The whole place was very quiet. There are lots of birds around however. Robin as usual, the large noisy pheasant, a couple of magpies that would keep appearing, some crows in the trees. Lots of small birds on the feeders. Every hour the village church would chime (one hour behind). Other than that it was quiet.

Turfed up

Then, once the soil level is ready for turf is replaced lengthwise. Each piece is carefully added and then the gaps in between is filled with more soil. Everything is compacted down. Finally the whole thing is given a good soaking with the water pipe.

Here comes Elvis

This whole lot took proximately 5 and 1/2 hours to finish. As I was packing up and getting ready to go home I saw the garden cat, Elvis. She looked quite tired and hungry. So when I return the tools to the car I picked up some cat treats from the boot and returned to finish the final job of the day: give Elvis some cat treats.

The lockdown is still in full force. There were a few people at the allotment today, but only 4 or 5 while I was there. On the way out of the gardens I saw some cyclists passing through. There are a few more people walking on the back roads and some more cyclists. But it’s still very quiet.

Hello Robin. What an evening!

A watering session was possible on the main plot after a bit of digging with my friend Robin. In fact, my two friends Robin and Robin. Keeping me company and snatching worms, grubs and centipedes from the newly tilled soil.

The rake was used to flatten the soil once it had been turned over with my fork. Robin was sat really close by, on the trug which was used to filter out the couch grass. Waiting for singing to catch the eye. Something creepy and crawly.

There wasn’t much of a wait needed. Always something on each fork turn.

At the end of the night, the sun was starting to go down, there was only one more person at the plot. They were finishing off the watering on their allotment. Robin had gone. I snapped a few photos of the sunset, packed up, and then headed home.

The sweetcorn have now gone in

Tonight’s job was to take the sweetcorn seedlings down to the allotment and dig them into the plot. I’ve now moved onto the next half of the plot because the first half is full. I cleared a space and arranged a grid of bamboo poles before planting the seedlings.

I had grown 36 sweetcorn seedlings and all but 4 of them had grown okay. My grid of 5×7 has three missing poles. And this has turned out better because it makes it easier to get to the centre sweetcorn. I have left a little path into the square.

This half of the plot doesn’t have a proper border yet. I have the wood planks and some stakes but I thought it was more important to bring the sweetcorn seedlings from home rather than finish the edges.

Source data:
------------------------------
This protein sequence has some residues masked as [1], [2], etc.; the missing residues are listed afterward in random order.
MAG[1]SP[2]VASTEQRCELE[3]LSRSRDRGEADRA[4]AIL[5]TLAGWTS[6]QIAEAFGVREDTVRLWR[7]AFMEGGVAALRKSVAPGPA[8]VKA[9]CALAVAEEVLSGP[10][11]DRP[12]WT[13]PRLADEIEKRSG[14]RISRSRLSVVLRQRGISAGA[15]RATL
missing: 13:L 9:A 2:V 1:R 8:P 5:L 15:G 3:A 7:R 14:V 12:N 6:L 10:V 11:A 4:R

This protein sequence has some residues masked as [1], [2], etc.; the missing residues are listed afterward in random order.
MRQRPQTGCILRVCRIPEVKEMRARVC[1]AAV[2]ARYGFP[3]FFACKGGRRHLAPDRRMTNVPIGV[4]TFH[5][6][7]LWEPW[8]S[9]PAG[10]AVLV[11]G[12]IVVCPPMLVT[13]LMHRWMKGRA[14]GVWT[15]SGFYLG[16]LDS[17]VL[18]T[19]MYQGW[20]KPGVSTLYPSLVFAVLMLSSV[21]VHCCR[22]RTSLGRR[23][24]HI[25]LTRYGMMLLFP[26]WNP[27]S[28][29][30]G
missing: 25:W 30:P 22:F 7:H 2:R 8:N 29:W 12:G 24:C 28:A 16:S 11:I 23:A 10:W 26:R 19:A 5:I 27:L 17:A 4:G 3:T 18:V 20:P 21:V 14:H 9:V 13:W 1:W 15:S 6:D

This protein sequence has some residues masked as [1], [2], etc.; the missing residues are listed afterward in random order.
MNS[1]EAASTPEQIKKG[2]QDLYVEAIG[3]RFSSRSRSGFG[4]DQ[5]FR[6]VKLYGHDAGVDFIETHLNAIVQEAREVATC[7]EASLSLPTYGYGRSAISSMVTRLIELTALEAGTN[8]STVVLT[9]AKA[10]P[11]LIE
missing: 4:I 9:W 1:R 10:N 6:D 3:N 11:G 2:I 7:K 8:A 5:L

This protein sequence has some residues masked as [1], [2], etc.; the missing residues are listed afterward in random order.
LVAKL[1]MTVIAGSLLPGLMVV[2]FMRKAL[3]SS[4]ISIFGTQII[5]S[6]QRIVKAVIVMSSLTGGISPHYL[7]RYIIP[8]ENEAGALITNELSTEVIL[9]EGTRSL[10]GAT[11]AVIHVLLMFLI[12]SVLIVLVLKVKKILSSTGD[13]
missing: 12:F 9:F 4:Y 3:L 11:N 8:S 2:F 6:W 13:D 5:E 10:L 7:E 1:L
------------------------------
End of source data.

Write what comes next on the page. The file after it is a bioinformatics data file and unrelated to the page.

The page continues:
I have left enough room for the next job: the borders again.

Apart from digging in the sweetcorn, there was a lot of wildlife this evening. The garden cat came calling, wanting some food which I keep in the compost bin. Elvis was fed and went away happy. There were two robins dotting around and waiting for me to dig up some grubs. And finally the large male pheasant made an appearance and let out an almighty “squark!” noise, before strutting off to bother another plot holder.

It was a nice evening and I spent two hours at the allotment this evening.

Film crew, Robin, rhubarb and Elvis

As I parked the car outside the grounds tonight, Elvis the cat was waiting. This is exceptionally strange! Elvis has never ever gone this far away from her usual place inside the grounds. There can only be one reason, she is starving and had gone looking for food.

She followed me in through the main gates, past the main house, through the garden and into the allotment, then all the way to the other side of the walled garden, where I gave her some cat food. She really was starving. So, I gave her the contents of one cat food sachet in thirds, and she didn’t manage to finish the last bit, because she was too full. But, when I left she was looking a lot happier and a lot more sprightly. I will have to visit more often.

While the garden cat ate the food, a robin sat on a branch nearby and began to sing. I sat on the wooden bench while the cat had some food and listened to the birds singing and the rooks cawing in the high trees.

After that I went to pick some more rhubarb, but only five stems tonight because they are so huge. That will make quite a few portions of rhubarb crumble for desert later on in the week.

The allotment hasn’t changed, the grass will probably need cutting in maybe three weeks from now. But for now there is nothing to do. My hard work clearing and covering has served me well. The seedlings at home are growing and as soon as the risk of frost has disappeared I will be planting!

When I left, Elvis the cat was looking a lot happier. Her tail was up.

As I walked out of the garden, the main house looked like they had finished filming. The equipment has nearly all been cleared away. The film crew has been here all week, and I have seen it from the car window as I have passed on the main road to work in the morning. Apparently Johnny Depp had been seen somewhere in the village. That usually only happens after they have finished filming. I’ve never seen anybody famous though.